Gavin: Given that the Church of God movement is undergoing continued rapid change, what do you see as the "best case scenario" five years down the track?

Pam: From my perspective, the "best case" would be for the last dregs of the Armstrong "system" to be totally dismantled. In other words, the collapse of all of the "corporate institutions" which claim to have inherited the mantle of Armstrong,  or to be "carrying on (or finishing) HWA's work."  Armstrong HAD no "mantle" from God, and "The Work" that he badgered people to give sacrificially to for decades was not God's work.  The man taught some truth that was Biblical. But that truth is in the Bible itself, and needs no endorsement of the Armstrong name to be perpetuated.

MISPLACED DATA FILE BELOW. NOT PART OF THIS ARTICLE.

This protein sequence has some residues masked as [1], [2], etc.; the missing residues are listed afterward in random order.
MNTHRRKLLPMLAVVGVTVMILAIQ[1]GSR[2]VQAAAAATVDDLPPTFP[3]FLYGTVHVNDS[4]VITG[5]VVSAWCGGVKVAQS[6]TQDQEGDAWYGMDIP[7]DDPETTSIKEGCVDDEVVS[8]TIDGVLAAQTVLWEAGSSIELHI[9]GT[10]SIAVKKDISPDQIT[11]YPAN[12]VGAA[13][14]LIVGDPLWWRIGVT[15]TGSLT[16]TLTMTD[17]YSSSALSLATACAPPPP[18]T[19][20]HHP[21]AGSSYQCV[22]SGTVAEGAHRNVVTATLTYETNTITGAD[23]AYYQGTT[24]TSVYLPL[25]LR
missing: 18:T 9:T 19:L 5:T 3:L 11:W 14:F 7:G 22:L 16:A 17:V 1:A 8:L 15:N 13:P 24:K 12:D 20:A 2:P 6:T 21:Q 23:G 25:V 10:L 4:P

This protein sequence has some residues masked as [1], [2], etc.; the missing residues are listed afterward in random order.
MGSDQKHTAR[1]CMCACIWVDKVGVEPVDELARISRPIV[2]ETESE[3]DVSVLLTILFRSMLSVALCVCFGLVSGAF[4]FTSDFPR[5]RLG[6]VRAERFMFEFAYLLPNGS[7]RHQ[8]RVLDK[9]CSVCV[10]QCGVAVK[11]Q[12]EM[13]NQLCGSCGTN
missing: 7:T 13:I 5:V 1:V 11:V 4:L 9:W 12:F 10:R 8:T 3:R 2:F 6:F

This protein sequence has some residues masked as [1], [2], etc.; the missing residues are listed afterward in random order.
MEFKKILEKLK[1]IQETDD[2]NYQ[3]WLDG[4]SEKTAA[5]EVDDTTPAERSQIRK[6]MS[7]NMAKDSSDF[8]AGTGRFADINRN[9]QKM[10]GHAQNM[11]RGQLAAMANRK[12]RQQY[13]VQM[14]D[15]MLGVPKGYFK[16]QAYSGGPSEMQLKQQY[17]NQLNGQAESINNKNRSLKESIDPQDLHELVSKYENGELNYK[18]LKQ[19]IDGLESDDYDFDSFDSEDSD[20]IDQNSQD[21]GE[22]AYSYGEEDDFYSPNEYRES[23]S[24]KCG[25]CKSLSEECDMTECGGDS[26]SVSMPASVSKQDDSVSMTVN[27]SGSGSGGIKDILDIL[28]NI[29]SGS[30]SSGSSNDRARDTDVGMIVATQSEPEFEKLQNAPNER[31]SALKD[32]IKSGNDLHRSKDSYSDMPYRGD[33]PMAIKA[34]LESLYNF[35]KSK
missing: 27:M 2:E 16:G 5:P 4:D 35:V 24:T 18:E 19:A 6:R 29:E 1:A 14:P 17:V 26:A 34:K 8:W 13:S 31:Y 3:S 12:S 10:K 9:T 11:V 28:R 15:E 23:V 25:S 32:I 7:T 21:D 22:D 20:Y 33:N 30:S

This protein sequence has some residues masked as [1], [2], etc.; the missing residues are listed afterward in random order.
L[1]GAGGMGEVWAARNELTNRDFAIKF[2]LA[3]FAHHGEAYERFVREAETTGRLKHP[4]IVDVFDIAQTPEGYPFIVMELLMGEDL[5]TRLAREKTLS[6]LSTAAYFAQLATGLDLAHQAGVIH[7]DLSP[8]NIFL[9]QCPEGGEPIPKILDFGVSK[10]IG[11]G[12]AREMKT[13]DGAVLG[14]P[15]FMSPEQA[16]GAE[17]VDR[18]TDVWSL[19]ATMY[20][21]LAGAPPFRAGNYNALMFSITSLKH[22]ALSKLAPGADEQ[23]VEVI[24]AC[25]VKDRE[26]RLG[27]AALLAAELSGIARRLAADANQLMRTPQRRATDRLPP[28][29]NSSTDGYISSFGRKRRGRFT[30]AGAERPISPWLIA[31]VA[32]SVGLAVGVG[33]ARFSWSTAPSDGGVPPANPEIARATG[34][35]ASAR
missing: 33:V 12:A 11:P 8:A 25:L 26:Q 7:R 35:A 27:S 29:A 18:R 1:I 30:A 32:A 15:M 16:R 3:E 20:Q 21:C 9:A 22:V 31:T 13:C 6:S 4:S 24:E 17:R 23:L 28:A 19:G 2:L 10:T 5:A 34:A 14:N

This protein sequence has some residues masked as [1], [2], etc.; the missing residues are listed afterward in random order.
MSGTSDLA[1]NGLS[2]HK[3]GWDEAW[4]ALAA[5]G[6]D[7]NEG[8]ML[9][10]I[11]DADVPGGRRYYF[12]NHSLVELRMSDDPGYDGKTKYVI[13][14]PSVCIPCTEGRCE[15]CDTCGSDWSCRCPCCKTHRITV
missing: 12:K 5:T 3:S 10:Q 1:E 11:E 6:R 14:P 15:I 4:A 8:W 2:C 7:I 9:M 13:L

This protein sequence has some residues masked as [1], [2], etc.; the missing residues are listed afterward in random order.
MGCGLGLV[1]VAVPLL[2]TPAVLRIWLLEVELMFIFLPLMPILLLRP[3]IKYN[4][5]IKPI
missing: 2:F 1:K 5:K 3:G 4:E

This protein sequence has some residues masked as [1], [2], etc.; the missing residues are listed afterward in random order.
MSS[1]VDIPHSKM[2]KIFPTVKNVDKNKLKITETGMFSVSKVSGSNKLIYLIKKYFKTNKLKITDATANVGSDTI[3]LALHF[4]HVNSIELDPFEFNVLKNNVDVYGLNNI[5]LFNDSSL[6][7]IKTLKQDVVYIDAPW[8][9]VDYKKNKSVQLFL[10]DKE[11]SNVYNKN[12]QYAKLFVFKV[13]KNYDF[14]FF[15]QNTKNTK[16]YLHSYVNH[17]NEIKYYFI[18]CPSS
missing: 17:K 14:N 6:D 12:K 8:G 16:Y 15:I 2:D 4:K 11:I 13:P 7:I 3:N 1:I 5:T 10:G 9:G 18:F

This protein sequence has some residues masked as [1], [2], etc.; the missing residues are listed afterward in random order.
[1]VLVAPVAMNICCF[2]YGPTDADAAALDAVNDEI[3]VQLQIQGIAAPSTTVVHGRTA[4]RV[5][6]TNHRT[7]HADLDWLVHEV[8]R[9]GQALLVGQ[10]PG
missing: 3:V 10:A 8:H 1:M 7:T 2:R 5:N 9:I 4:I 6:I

But being realistic, I do not believe these institutions are going to be ended in the near future, surely not within five years. However, I believe that most will dwindle away as the "old guard" dies off. Gerald Flurry,  GTA,  and Rod Meredith's organizations will have no reason to exist once their gurus are dead and gone. Oh,  a few die-hard members may well keep on keeping on for decades more, but will be essentially tiny blips on the radar screen. The UCG has no real way to perpetuate its type of "corporate ministry" without an "Ambassador College". And it has neither the resources nor the brain power to create such an institution. So as its ministry dwindles and retires or dies off, I believe it will become essentially irrelevant and wither on the vine within the next decade or so. I wouldn't be surprised again to see those involved keep a semblance of SOMETHING going for many more years, but it would be but a faded shadow with no real reason for existence either, other than keeping together people who have kept together through the Church Wars.